Fever clinics continuing to test patients
Fever clinics in the city will continue to test patients for the novel coronavirus after the government lowered its public health emergency response from second to third level on Friday, said Zheng Jin, a spokeswoman for the Shanghai Heath Commission.
Medical services are returning to normal, with an increasing number of residents going to hospital. However, at a government press conference on Friday, Zheng said strict management at local hospitals will remain in place to prevent infection.
Anyone entering a hospital will have to wear a mask, have their temperature checked and details recorded.
Appointments should be made at different times to prevent large crowds and each consulting room can only have one patient.
Testing for the virus should be strengthened with comprehensive medical institutions meeting certain standards being asked to establish labs for testing.
Medical workers' health will be monitored and training in infection control launched at local hospitals. Daily cleaning and disinfection is also a must.
As the weather gets warmer, air-conditioning will be allowed in some public places, including commercial buildings, shopping malls and Metro stations.
Wu Huanyu, a medical expert with the Shanghai Center for Disease Control and Prevention, said these areas should enhance ventilation and air-conditioners should be cleaned and sterilized regularly.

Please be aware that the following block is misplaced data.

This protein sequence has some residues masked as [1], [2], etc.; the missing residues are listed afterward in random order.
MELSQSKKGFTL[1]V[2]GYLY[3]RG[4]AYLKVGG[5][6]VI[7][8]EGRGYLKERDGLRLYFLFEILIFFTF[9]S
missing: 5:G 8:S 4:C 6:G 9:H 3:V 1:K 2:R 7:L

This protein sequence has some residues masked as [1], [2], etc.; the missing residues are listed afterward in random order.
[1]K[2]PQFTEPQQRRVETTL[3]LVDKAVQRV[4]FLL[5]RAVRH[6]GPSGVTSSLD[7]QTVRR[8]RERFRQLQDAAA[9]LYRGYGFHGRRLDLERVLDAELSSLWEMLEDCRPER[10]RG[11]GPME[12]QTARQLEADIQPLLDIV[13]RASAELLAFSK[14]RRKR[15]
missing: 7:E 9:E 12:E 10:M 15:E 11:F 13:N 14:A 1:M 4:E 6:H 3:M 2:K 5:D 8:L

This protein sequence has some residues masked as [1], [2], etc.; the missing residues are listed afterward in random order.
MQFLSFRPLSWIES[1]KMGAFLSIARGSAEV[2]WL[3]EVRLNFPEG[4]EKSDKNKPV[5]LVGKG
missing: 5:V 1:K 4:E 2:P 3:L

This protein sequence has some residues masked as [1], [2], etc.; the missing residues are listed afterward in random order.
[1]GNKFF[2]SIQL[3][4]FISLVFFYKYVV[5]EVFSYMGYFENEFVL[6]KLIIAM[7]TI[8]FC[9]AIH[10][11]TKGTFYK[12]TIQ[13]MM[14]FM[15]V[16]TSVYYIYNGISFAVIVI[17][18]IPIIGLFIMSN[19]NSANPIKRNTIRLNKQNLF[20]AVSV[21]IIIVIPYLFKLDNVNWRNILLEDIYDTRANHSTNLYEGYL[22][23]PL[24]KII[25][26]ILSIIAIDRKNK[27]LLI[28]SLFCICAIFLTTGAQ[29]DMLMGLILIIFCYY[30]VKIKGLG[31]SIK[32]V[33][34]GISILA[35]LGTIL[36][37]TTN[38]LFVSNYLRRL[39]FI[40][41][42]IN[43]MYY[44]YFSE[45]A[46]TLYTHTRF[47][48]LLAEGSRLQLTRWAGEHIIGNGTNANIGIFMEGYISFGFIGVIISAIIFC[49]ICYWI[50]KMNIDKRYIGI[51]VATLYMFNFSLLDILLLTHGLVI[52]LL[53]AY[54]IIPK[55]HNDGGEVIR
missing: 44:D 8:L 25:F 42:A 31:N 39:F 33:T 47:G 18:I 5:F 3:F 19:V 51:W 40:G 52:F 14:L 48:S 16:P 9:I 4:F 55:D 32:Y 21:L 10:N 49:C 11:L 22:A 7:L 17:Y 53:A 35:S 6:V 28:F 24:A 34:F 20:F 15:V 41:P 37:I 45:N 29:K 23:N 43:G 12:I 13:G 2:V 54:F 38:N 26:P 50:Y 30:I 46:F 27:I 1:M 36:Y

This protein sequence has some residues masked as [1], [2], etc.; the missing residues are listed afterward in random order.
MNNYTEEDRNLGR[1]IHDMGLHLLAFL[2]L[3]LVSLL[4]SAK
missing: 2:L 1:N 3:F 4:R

Whether residents will have to wear masks after the lowering of the emergency response level depends on social distancing, said Wu Fan, vice dean of the Shanghai Medical College of Fudan University.
"In less-crowded areas, if you can keep a distance of about 1.5 meters from others, then you can take off your mask. But if you need to have close contact with others, you should wear a mask."
Yang Xiaoxi, deputy director of the Shanghai Transportation Commission, said passenger volume on the Metro was back to about 80 percent while taxis were also seeing an increase in passenger numbers.
The commission has adjusted its management following the lowering of emergency response. Passengers in crowded areas such as Metro carriages and long-distance buses should wear a mask. Anyone taking a bus or taxi must wear a mask if they have symptoms such as a fever, running nose or coughing.
"All Metro train carriages have been installed with temperature sensors and if the temperature is higher than the figure we set, air-conditioning will turn on automatically, or it will remain ventilating," Yang said. "Between June 1 and September 30, if the temperature inside a bus is above 28 degrees Celsius, the driver will turn on the air-conditioning. If it's below 28 degrees, the bus just runs ventilation devices or opens windows."
Cabbies are asked to ensure ventilation inside taxis and if passengers want air-conditioning they can turn it on.